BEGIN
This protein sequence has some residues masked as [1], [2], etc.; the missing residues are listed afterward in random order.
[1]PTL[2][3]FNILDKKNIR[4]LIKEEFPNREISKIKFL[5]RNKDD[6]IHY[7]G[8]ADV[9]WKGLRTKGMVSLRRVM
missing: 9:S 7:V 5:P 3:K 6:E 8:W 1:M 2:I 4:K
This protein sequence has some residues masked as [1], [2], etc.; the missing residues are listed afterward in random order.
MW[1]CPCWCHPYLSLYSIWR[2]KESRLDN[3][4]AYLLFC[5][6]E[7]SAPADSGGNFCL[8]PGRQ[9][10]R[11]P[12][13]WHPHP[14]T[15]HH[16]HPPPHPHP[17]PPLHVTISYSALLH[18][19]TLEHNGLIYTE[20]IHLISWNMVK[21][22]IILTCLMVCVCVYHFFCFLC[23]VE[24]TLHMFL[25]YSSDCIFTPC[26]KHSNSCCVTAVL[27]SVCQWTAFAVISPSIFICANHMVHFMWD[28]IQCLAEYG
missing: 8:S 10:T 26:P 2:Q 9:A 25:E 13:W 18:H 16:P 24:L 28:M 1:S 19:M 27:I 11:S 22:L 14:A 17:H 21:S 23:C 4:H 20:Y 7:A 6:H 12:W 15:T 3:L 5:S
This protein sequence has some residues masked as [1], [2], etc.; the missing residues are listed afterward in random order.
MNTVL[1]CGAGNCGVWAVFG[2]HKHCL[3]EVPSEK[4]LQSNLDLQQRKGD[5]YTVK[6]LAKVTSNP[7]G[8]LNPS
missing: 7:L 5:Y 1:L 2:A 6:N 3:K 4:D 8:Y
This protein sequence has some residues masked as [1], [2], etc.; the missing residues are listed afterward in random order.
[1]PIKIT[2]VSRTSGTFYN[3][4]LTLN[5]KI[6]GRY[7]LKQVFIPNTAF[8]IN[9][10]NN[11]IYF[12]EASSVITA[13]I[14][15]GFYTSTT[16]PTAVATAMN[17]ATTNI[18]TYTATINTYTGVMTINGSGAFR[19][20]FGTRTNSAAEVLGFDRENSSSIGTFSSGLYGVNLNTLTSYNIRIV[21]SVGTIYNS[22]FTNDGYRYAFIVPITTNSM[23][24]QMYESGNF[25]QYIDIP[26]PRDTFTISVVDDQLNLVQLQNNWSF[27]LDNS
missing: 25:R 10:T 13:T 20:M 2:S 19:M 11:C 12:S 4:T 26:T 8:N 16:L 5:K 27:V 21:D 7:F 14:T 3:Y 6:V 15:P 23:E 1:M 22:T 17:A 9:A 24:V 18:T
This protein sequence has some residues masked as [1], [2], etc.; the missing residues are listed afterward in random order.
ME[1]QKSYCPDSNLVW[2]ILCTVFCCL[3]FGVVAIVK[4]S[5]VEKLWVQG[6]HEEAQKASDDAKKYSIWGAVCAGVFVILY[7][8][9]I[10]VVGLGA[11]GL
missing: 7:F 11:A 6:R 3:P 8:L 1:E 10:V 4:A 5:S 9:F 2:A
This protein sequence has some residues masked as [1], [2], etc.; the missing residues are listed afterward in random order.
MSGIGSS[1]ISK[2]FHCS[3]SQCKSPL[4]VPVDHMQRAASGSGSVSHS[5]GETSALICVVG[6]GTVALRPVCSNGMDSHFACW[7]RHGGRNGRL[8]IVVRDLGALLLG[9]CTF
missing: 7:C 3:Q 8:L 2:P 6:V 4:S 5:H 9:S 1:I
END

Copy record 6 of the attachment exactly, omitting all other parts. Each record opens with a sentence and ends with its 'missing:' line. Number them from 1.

This protein sequence has some residues masked as [1], [2], etc.; the missing residues are listed afterward in random order.
MSGIGSS[1]ISK[2]FHCS[3]SQCKSPL[4]VPVDHMQRAASGSGSVSHS[5]GETSALICVVG[6]GTVALRPVCSNGMDSHFACW[7]RHGGRNGRL[8]IVVRDLGALLLG[9]CTF
missing: 7:C 3:Q 8:L 2:P 6:V 4:S 5:H 9:S 1:I